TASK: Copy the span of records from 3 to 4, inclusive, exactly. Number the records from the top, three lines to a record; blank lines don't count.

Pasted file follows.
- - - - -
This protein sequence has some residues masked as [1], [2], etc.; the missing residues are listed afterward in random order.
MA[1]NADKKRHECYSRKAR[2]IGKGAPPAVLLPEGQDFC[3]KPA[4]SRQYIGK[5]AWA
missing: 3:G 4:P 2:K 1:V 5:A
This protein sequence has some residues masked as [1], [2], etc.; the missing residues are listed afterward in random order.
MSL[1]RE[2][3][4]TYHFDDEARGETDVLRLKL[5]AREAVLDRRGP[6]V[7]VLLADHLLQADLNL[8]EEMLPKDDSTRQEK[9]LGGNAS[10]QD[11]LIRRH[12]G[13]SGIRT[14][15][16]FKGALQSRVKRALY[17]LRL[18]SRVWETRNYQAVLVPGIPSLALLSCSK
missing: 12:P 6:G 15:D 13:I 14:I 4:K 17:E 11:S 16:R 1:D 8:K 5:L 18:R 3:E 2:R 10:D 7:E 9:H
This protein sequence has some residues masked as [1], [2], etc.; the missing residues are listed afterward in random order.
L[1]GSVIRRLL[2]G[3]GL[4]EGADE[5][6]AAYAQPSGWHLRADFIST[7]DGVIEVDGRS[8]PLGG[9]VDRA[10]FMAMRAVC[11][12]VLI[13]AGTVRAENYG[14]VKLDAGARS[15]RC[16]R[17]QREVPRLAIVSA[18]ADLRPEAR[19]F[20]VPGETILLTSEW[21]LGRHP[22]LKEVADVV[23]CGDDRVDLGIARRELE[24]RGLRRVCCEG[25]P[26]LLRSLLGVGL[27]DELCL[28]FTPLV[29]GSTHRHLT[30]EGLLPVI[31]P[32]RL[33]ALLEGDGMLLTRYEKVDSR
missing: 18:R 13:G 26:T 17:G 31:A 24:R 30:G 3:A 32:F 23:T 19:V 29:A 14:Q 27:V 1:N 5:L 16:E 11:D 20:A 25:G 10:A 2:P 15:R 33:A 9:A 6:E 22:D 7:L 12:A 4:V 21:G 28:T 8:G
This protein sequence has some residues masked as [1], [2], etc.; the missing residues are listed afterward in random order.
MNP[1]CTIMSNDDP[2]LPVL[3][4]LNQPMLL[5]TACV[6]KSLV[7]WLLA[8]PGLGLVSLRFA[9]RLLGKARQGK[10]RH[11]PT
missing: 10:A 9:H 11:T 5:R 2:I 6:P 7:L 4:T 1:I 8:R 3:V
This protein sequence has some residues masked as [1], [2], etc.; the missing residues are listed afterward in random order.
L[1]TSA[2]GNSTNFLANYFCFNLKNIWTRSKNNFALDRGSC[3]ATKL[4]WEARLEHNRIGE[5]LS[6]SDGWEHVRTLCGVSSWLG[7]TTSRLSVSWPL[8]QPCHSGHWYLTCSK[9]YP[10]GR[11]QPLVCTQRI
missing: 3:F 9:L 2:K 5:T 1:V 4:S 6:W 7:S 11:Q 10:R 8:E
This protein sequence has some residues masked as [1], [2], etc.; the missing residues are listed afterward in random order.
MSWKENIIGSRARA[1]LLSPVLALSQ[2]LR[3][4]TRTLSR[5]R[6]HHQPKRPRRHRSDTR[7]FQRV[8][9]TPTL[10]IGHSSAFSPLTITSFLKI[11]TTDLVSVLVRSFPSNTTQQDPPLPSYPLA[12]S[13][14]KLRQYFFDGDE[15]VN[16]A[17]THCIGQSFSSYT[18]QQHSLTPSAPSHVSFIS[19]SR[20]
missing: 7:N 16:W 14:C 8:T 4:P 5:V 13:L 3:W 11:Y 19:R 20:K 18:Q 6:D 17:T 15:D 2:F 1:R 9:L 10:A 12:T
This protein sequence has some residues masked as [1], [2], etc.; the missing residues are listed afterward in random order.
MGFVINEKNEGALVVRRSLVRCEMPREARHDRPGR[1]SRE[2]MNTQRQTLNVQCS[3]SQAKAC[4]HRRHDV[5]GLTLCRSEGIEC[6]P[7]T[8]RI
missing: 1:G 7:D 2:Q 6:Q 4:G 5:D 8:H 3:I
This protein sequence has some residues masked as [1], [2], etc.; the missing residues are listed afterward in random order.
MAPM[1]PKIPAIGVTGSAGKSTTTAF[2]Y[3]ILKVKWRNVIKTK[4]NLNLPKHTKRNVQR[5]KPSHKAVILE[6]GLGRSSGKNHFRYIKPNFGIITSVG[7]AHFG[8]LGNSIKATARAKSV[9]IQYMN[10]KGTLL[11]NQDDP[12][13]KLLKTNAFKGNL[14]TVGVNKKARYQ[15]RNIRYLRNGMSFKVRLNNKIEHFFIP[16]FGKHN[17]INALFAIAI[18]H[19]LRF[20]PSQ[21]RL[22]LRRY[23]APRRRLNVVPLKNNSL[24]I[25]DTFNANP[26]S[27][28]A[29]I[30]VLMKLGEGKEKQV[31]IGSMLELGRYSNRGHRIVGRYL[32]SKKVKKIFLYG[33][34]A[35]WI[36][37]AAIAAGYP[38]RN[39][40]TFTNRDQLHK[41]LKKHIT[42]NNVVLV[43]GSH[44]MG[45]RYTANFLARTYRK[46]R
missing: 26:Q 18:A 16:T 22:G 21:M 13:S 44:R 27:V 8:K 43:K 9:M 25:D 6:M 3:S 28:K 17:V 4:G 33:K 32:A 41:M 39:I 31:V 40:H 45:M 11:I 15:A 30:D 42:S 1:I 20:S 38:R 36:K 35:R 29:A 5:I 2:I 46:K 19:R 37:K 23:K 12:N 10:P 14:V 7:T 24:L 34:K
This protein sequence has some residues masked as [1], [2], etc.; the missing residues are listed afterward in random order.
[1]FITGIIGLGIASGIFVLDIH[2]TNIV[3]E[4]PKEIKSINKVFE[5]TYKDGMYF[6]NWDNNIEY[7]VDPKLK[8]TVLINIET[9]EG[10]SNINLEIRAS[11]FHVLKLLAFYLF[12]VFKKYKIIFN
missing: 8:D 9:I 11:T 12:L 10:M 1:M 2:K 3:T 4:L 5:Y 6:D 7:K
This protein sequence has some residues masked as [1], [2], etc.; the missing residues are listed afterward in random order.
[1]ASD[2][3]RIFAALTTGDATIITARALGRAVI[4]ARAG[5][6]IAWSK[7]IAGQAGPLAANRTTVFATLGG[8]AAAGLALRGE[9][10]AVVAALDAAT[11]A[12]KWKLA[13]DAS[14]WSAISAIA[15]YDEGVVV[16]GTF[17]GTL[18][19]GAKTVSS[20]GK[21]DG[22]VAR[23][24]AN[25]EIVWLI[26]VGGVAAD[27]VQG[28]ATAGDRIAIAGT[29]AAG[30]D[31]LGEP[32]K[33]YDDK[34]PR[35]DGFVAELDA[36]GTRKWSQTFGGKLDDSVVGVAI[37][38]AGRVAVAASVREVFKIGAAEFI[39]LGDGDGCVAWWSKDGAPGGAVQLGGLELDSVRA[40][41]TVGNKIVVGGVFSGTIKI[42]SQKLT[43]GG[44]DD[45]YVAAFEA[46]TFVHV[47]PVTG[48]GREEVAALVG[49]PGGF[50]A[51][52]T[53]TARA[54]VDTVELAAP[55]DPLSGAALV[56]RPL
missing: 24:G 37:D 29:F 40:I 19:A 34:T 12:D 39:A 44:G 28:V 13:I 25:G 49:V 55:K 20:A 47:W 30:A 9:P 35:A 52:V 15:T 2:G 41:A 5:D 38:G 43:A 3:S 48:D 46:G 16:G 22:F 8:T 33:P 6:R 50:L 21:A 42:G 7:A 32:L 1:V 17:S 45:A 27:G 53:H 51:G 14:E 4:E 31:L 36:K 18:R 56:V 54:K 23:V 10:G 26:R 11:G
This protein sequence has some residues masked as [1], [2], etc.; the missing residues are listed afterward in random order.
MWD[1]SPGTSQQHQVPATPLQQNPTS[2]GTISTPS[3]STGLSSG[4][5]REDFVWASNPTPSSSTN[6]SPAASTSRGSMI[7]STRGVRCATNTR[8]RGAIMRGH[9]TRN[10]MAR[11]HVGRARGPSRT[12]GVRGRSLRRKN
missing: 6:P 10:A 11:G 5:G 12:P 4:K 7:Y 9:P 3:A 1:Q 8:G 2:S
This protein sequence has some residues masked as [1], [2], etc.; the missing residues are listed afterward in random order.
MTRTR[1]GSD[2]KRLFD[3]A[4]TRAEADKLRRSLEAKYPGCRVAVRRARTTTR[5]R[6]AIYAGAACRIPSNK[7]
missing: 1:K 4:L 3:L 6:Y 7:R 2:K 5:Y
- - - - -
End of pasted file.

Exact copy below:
This protein sequence has some residues masked as [1], [2], etc.; the missing residues are listed afterward in random order.
L[1]GSVIRRLL[2]G[3]GL[4]EGADE[5][6]AAYAQPSGWHLRADFIST[7]DGVIEVDGRS[8]PLGG[9]VDRA[10]FMAMRAVC[11][12]VLI[13]AGTVRAENYG[14]VKLDAGARS[15]RC[16]R[17]QREVPRLAIVSA[18]ADLRPEAR[19]F[20]VPGETILLTSEW[21]LGRHP[22]LKEVADVV[23]CGDDRVDLGIARRELE[24]RGLRRVCCEG[25]P[26]LLRSLLGVGL[27]DELCL[28]FTPLV[29]GSTHRHLT[30]EGLLPVI[31]P[32]RL[33]ALLEGDGMLLTRYEKVDSR
missing: 18:R 13:G 26:T 17:G 31:A 24:R 30:G 3:A 32:F 23:T 19:V 29:A 14:Q 27:V 1:N 5:L 16:E 11:D 20:A 25:G 10:A 2:P 15:R 33:A 9:A 6:E 22:D 7:L 12:A 4:V 21:G 28:T 8:G
This protein sequence has some residues masked as [1], [2], etc.; the missing residues are listed afterward in random order.
MNP[1]CTIMSNDDP[2]LPVL[3][4]LNQPMLL[5]TACV[6]KSLV[7]WLLA[8]PGLGLVSLRFA[9]RLLGKARQGK[10]RH[11]PT
missing: 10:A 9:H 11:T 5:R 2:I 6:P 7:L 4:T 1:I 8:R 3:V